Friday, September 08, 2006

You're listening to hear music, the voice of music at Starbucks

Today when I was working at Starbucks, I was treated to songs including Simon and Garfunkel's "The Boxer" and George Harrison's "If Not For You" (Bob Dylan wrote it but it was George Harrison's version). Imagine my delight at listening to music I enjoy after waking up at a quarter to 7 in the morning and having to deal with people who haven't had their morning coffee. It put me in a good mood, but the thought of these artists having their music on Starbucks compilations bothers me.

I always defend Starbucks when it is referred to as "evil." The company treats their employees well and pays its coffee growers higher than average prices. But the thought of them packaging music this way really gets to me. I guess they had to get the rights to these songs somehow, but I don't know that much about that process. I would think that a lot of the anti-establishment rockers would not want their music for sale at Starbucks.

I also have a problem with compilations in general because the songs are usually arranged so randomly. To me, the album is an art form and these albums cheapen it.

David Hajdu wrote a brilliant review of Starbucks CDs for The New Republic and I wish I could link it here, but you need to be a member to access it. But he brought something up that I didn't consciously realize at first as part of my problem. He writes, "The Opus Collection takes important artists from jazz and popular music--Louis Armstrong, Tony Bennett, Nat King Cole, Miles Davis, Ella Fitzgerald, Marvin Gaye, Billie Holiday, Etta James, Elvis Presley, Sly Stone, Jackie Wilson, and others--and makes them brands."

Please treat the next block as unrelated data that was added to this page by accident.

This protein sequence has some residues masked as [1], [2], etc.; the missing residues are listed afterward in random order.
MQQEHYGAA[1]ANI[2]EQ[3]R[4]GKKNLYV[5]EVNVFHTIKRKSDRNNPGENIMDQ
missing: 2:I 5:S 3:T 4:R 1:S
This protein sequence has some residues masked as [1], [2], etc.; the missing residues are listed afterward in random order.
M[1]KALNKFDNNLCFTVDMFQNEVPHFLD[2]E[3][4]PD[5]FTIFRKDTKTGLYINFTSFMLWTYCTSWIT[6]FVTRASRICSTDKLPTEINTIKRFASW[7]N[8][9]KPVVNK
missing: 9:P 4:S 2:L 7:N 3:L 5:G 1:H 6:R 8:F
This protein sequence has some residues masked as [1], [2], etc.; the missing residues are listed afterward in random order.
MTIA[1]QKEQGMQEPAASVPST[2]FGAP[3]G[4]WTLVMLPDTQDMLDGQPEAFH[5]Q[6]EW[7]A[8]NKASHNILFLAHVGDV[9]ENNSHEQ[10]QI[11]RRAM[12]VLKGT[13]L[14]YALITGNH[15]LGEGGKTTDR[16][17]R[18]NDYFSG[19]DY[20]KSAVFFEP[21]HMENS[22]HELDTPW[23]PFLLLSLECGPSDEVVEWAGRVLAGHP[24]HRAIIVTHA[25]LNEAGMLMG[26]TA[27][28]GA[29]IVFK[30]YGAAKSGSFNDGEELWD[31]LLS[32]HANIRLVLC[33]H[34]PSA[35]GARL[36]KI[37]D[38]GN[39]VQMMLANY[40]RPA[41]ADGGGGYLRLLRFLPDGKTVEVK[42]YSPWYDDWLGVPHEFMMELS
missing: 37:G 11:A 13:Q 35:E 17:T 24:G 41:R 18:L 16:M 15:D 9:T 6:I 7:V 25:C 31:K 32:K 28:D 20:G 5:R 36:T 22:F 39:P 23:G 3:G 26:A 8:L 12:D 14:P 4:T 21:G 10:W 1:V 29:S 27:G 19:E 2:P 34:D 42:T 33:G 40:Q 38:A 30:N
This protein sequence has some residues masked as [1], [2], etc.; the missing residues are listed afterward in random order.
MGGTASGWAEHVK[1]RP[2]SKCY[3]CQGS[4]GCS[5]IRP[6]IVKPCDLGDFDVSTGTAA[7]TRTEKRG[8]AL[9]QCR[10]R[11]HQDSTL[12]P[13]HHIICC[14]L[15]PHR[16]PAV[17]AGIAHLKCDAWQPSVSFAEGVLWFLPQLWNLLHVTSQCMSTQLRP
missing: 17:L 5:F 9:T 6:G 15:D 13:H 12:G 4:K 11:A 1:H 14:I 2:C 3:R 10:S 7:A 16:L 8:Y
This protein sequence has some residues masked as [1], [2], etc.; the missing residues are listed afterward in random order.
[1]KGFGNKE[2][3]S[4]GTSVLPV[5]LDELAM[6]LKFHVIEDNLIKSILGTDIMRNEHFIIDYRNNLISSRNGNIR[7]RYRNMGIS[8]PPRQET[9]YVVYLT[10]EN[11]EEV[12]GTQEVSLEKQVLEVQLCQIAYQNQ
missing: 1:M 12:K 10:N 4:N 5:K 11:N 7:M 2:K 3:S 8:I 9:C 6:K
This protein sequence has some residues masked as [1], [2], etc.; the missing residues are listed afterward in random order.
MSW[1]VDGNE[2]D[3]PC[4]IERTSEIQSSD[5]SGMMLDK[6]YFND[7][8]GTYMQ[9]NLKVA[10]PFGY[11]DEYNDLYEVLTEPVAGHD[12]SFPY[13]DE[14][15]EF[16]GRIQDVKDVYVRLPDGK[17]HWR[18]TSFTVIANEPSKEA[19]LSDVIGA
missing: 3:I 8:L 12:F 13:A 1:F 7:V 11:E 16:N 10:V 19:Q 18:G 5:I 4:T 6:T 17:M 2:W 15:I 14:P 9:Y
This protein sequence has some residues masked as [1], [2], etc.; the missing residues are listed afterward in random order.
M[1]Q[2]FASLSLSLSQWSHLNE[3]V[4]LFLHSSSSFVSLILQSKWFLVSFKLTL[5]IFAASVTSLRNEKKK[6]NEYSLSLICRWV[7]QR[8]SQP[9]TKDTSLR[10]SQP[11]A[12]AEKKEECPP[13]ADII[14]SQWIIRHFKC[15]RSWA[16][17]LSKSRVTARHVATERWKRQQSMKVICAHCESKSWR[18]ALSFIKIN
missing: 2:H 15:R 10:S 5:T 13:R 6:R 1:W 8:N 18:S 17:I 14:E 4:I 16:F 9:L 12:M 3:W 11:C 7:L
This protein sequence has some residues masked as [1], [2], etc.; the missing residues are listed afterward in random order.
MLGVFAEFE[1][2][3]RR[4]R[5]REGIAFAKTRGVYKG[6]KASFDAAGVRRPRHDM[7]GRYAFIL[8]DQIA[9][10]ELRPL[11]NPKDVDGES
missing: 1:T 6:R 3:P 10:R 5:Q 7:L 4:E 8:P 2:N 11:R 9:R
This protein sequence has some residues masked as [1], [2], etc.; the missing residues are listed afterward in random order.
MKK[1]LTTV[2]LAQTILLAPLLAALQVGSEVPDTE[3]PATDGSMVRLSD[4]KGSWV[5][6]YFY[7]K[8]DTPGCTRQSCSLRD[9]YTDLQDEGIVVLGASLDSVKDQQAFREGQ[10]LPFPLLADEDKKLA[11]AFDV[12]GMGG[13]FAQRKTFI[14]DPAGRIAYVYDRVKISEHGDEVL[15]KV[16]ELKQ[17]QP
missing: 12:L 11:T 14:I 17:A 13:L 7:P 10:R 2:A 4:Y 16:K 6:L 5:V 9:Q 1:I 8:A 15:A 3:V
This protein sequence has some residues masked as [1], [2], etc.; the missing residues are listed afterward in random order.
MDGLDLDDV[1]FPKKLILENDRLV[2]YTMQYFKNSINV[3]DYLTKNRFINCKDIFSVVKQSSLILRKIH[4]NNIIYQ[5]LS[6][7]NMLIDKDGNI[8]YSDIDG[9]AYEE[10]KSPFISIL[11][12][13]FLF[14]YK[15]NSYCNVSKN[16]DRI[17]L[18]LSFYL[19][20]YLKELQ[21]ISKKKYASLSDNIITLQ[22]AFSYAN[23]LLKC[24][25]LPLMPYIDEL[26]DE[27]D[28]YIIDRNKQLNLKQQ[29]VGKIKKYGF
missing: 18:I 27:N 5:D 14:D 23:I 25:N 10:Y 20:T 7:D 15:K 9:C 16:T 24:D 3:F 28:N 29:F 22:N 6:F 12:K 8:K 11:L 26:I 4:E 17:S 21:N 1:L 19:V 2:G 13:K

He goes on to say that the CDs expose listeners to a musicians' early work. "The music is fine," he writes, "The CDs vexing for the way in which they package every artist as an overly simplified cliché: Elvis the wild country boy, Etta the oversexed blues babe, Miles the sensual mysterioso. Youth comes across as an exalted state." This isn't always the case. The 35th Anniversary CD includes John Lennon's "Jealous Guy," as opposed to "Imagine," which is more recognizable and the way John Lennon is normally packaged. I do see his point, but I don't think it's a bad thing to expose people to one side of an artist's career, assuming they will seek out other recordings. But Hajdu makes the claim that most listeners will not make that effort because they don't really want to, they just want to have something to talk about. I think I'll test out this theory next time I'm at Starbucks by talking to some of our customers about music.

I've written a lot more than I intended to, but I may revisit this subject later. Stay tuned...


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Raquel Laneri said...

I love "If Not for You" and had no idea Bob Dylan wrote it! But I always thought that song would fit well in a Wes Anderson movie...